HEARTWOOD actresses Ellen Erickson Whalley, Mary Boothby and Nancy- Grace Dersham, from left, rehearse for “As It Is In Heaven,” which opens tonight at Skidompha Library in Damariscotta.

HEARTWOOD actresses Ellen Erickson Whalley, Mary Boothby and Nancy- Grace Dersham, from left, rehearse for “As It Is In Heaven,” which opens tonight at Skidompha Library in Damariscotta.

DAMARISCOTTA

A simple stage set in Damariscotta’s Skidompha Library allows nine women to share the intimacy of an 1830’s Shaker Village in Heartwood Theater Company’s newest production, “As It Is in Heaven.”

The play is written by actor-director Beth Lincks, under the pen name Arlene Hutton. Through short scenes sewn together, Hutton constructs a quilt of life within an intentional spiritual community during a time when Shakers embraced their largest membership.

If you’ve ever appreciated the beauty of a handcrafted Shaker box or the simplicity of Shaker furniture, your curiosity will be at home in the sharing of this women’s community.

The set pieces are sparse and easily moved to create the necessary tables, workstations and benches for any scene. The lighting magically generates the auras and sense of rural landscape.

The authentic costumes include white Shaker bonnets, which draw our focus to the essential human characteristics, undistracted by hair or adornment.

Although I’m sure this was the original intent of Shaker bonnets, I was surprised at how true this is. The lack of other distinguishing features forced me to look more attentively. The honest face and character of each woman actually shone forth with each bonnet.

However, the play is more than a glimpse of Kentucky Shaker life. It bears the bones of all humanity. These women have to keep feeding the chickens, cooking the meals, doing the laundry and sewing the clothes as just part of the endless tasks each of them contributes to maintaining the community.

While working, they share, gossip, dream, mourn, rebel, and try to be better human beings. Within the confines of their home, they are sharing one path while experiencing different personal outcomes.

They strive to achieve harmony yet are expected to believe one truth. This reality is mirrored in the words of one of the young members seeking to understand why they have to sing just one tune instead of many harmonious parts.

There were many reasons why members came to the Shaker life during its zenith. Many were there for spiritual connection; however, many began by seeking a safe refuge.

Orphans and abandoned children grew there. Many men and women came as an escape from poverty and found more than economic security. The simple dwellings became more than shelter.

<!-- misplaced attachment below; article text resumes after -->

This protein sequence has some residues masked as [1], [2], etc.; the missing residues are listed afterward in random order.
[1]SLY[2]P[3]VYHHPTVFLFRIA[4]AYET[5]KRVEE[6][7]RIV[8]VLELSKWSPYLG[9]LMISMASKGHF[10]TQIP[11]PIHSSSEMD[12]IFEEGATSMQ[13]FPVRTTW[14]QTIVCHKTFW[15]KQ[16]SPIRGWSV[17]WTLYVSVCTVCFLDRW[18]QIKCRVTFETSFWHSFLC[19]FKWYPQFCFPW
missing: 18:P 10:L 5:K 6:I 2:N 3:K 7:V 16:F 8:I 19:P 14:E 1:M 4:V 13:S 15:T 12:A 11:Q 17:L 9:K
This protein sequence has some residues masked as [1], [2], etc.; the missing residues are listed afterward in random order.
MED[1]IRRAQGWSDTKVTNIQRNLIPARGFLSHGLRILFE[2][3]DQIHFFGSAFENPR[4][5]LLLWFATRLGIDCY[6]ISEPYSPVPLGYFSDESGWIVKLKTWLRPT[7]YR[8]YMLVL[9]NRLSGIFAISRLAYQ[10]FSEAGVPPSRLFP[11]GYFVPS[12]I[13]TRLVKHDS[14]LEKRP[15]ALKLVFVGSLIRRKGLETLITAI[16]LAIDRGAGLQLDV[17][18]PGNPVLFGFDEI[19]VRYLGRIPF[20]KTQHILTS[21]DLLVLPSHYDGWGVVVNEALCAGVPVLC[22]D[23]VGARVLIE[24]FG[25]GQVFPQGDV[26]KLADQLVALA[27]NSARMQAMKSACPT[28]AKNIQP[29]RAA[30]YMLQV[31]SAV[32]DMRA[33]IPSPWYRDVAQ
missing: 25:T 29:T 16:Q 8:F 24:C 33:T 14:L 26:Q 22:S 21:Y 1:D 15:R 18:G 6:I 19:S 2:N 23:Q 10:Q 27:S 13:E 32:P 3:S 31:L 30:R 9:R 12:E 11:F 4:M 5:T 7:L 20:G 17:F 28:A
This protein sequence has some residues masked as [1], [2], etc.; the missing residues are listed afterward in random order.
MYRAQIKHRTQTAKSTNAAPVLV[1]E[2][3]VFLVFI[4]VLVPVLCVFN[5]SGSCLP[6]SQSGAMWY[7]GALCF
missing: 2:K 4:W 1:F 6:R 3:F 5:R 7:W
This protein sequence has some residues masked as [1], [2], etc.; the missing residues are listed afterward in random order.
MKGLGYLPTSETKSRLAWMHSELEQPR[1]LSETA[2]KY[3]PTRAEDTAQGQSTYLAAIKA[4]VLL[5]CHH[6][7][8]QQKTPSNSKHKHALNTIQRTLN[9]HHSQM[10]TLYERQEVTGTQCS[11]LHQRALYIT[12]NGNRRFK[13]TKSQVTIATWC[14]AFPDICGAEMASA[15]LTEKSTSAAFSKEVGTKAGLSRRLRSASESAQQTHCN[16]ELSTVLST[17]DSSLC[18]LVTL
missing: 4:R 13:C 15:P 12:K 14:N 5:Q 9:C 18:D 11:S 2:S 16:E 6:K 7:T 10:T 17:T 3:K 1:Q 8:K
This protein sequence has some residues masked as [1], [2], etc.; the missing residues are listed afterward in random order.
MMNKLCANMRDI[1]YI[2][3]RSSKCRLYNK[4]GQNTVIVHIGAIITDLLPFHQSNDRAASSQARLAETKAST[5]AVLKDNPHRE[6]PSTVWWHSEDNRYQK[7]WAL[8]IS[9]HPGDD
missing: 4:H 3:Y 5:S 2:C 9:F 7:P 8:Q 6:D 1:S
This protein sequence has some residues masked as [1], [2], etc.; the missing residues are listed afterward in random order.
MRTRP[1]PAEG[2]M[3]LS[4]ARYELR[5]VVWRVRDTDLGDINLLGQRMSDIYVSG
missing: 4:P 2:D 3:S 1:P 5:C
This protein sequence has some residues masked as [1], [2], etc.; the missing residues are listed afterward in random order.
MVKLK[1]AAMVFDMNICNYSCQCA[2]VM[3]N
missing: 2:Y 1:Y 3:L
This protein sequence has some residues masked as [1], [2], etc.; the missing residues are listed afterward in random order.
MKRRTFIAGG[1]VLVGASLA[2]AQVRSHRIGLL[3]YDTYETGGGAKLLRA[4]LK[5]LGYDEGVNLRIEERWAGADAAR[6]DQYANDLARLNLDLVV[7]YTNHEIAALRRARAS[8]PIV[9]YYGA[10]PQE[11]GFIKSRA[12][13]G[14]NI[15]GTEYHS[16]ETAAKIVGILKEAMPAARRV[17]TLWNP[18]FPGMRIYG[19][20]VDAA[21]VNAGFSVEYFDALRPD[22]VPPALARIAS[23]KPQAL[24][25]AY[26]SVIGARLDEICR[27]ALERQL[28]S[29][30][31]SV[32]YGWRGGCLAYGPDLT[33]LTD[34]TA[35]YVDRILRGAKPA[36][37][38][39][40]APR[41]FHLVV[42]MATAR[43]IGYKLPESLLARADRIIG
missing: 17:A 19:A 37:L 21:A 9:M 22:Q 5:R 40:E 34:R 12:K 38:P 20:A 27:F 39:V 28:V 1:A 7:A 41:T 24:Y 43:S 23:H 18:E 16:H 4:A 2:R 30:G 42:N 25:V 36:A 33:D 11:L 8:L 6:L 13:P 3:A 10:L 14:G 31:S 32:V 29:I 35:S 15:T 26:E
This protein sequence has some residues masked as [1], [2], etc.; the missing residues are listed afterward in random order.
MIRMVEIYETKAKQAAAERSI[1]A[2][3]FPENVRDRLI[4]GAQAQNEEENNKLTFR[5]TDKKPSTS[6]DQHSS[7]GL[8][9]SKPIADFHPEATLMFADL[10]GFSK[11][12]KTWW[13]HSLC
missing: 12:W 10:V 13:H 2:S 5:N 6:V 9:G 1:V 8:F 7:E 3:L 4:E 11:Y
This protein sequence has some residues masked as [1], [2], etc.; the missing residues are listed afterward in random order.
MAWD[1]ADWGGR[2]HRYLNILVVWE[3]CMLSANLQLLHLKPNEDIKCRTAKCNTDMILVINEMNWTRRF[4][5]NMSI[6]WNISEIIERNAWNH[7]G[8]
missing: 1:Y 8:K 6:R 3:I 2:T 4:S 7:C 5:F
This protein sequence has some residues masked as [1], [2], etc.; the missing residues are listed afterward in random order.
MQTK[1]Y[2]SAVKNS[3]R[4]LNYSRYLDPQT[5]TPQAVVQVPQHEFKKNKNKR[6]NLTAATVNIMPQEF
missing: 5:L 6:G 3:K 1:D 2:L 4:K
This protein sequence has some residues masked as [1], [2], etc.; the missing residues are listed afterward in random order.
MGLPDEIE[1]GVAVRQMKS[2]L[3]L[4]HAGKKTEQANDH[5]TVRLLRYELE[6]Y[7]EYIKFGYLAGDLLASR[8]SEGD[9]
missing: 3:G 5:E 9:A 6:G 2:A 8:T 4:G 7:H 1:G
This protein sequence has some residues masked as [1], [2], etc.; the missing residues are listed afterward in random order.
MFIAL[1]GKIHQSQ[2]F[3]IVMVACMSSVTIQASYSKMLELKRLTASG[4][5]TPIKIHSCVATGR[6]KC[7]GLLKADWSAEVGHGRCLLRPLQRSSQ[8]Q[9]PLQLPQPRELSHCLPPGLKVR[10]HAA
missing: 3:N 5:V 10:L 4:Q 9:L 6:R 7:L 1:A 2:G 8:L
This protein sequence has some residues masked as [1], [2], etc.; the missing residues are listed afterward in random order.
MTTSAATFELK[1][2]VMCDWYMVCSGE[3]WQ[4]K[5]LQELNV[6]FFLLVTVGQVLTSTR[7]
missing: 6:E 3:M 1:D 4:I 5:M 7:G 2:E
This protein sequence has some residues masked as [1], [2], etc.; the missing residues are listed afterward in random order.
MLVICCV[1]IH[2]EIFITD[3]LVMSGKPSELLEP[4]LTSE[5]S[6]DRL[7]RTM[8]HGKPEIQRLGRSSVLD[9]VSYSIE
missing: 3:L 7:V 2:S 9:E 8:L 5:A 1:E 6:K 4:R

Artistic director Griff Braley has woven his cast of nine women into a brilliant ensemble. Like the Shakers, to single out any one would be unwise.

Together they create our exposure and empathy toward their all too human reactions to spiritual aspiration midst the endless reality of daily life.

Alphabetically, they are: Mary Boothby (Jane), Nancy- Grace Dersham ( Peggy), Nancy Durgin ( Hannah), Abbey Hutchins (Izzy), Katie Matzell (Rachel), Millie Santiago ( Betsy), Elise Voigt (Polly), Ellen Erickson Whalley (Phebe), and Marjolaine Whittlesey (Fanny).

The specific story that unfolds among them hinges on the visions of one of the newest members. When she believes she sees angels, some of the other youth are affected as well.

So what happens to the sense of community when all don’t experience what some do? What does this mean about faith and devotion, especially for the elders who have offered their lives to this path?

These actresses expose the tension that exists within such personal intimacy, including the challenge of following the rules when full of doubt.

Times of joy and celebration abound as well. The women laugh and tease. Shaker dances and song pulse as their voices rise in praise of life and aspiration. And this cast sings like angels.

These interspersed musical moments felt as powerful as any of their dialogue and made me marvel at the power of multiple artistic expressions.

This production caused me to consider, “Ah, that we might just dance and sing together more often…” without the template of TV reality shows. What might happen if we would just resonate and move in praise for life?

Performances are scheduled for 7:30 p.m. today and Saturday, as well as on Jan. 27, Jan. 28, Feb. 3 and Feb. 4. Matinee performances are scheduled for 3 p.m. Sunday and Jan. 29.

Tickets cost $12 for students through high school and $18 for all adults. Seating is extremely limited and reservations are a must. Call 563- 1373 or email [email protected]


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